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Nanotechnology Research - Universities

 

Showing results 121 - 130 of 535 of university labs in USA:

 
The Mazur group at Harvard University studies the dynamics of molecules, chemical reactions, and condensed matter on very short timescales - down to femtoseconds.
Park's group at Harvard probes physical and chemical properties of nanostructured materials and develops neuron-electronic interfaces.
The Westervelt Group has three areas of focus: 1) Imaging the coherent flow of electrons inside semiconductor nanostructures at low temperatures using scanning probe microscopy; 2) Studies of tunnel-coupled quantum dots and the fabrication of artificial molecules composed of few-electron quantum dots to implement qubits for quantum information processing; 3) Development of micro-electromagnets to trap, move, and assemble particles.
The Zhuang research lab works on the forefront of single-molecule biology and bioimaging, developing and applying advanced optical imaging techniques to study the behavior of individual biological molecules and complexes in vitro and in live cells.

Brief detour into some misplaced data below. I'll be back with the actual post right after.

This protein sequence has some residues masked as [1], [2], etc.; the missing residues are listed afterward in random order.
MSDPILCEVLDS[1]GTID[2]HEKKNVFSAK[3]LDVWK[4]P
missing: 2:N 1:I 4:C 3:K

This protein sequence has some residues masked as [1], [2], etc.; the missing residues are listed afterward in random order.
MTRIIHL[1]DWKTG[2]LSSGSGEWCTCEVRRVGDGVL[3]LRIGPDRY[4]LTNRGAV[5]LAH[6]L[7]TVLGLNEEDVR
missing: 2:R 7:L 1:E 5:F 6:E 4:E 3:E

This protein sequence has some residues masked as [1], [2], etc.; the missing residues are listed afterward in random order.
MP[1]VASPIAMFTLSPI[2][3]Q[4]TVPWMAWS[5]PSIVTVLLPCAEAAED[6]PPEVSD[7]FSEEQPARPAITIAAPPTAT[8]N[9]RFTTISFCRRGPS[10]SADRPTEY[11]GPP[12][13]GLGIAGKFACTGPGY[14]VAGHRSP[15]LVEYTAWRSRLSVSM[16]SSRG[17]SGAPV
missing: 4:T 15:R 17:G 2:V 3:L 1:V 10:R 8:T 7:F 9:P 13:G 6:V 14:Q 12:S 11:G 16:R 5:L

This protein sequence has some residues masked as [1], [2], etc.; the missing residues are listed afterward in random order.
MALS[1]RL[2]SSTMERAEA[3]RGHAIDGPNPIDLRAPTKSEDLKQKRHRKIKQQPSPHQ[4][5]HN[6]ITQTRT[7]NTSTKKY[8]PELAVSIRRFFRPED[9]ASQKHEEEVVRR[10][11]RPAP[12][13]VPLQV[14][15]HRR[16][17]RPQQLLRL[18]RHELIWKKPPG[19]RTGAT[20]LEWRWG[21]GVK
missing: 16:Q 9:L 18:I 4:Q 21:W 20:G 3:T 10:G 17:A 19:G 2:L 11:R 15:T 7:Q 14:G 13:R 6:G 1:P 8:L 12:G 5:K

The IU Nanoscience Center has two main research themes: 1) nanobiology –life sciences at the nano/bio interface; and 2) energy and the environment.
The CREST Nanotoxicity Center that consists of an interdisciplinary group of researchers from Chemistry, Physics, Biology and Engineering performs comprehensive investigations of nanomaterials that will strengthen the research infrastructure of Jackson State University. The research projects include different aspects of the development and production of nanomaterials and investigations of their toxicity.
Professor Bowen's research interests are centered around clusters and nanoparticles. A major objective of Dr. Bowen's research is to provide a molecule's eye view of many-body, condensed phase interactions. The study of size-specific and composition-specific clusters provides an incisive means of addressing this fundamental and longstanding problem in physical chemistry.
The Institute for Nanobiotechnology has been established at Hopkins to bring together expertise from the fields of nanotechnology, biotechnology, biology, medicine, and engineering to enable the creation of new knowledge and new technologies.
The School's Engineering Programs for Professionals offers the Nanotechnology Option with the Master of Materials Science and Engineering program. Within the option, students can pursue a concentration in nanomaterials or biotechnology.
Research in the Searson group at Johns Hopkins involves the synthesis and fabrication of nanomaterials with novel properties.